It’s day four of our look at Barcelona’s most impressive architectural landmark, Antoni Gaudi’s La Sagrada Familia. We’ve seen the basilica from the frontwe’ve examined the construction and attempts at destruction of the famous church, and yesterday, we looked at the controversy over continuing Gaudi’s work, and of injecting other artists’ vision into so distinctive a building.
Today we’ll look at the role that nature plays in the design of the building. Gaudi’s architectural work can best be described as a gothic naturalism, that is to say, a complex translation of nature’s forms into the design of buildings and parks. Turtles, seashells, fruit, trees, and other natural forms are went into the inspiration for Gaudi’s work, and it can be seen everywhere in his buildings.
Above is an image of one of the spire tops at La Sagrada Familia, during the phase of the construction about five years ago. Many of the spires have similar fruit motifs, and resemble grapes, apples, or oranges piled on one another as if at a supermarket. There are turtles supporting the bases of columns, stairs that resemble ammonite mollusksand the ceiling of the main chamber of the church gives visitors the impression that they are standing beneath the canopy of a majestic forest, with light pouring in from small holes all over (more on lighting at La Sagrada Familia tomorrow).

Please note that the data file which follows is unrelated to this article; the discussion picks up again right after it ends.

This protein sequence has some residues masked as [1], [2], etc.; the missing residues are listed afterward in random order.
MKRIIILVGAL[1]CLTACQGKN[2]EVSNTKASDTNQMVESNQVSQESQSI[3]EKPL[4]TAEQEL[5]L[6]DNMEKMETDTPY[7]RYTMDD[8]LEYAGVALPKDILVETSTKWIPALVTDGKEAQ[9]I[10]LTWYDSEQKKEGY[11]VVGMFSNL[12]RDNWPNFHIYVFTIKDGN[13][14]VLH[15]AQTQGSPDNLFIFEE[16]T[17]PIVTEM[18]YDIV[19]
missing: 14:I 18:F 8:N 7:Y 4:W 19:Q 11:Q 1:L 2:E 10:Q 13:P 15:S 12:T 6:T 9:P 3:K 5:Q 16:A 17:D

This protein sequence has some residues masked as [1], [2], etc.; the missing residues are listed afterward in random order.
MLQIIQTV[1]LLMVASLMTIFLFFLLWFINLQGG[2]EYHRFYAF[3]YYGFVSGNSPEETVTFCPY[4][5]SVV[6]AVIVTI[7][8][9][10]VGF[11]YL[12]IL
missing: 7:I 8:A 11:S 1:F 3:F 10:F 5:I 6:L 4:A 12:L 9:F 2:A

But the Gaudi’s great church isn’t the only construction where his love of naturalistic forms can be seen. There are the undulating corners and stem-like guardrail work of his Casa Milà, an apartment building for the wealthy and lucky that is known colloquially as “La Pedrera” (meaning “the quarry). In a case of inspiration being paid forward, the chimneys on top of the Casa Milà are said to have inspired George Lucas’ stormtroopers on a visit the director took to Barcelona in the 1970s. And Gaudi’s work of him in the Parc Guell resembles evokes waves and psychedelic lizards.
Everywhere you go in Barcelona, Antoni Gaudi has left his mark. And everywhere you look in Gaudi’s work, nature has left her mark.
To submit photos for the Daily Travel Flashback series, you can contact me via twitter. Please include your email address.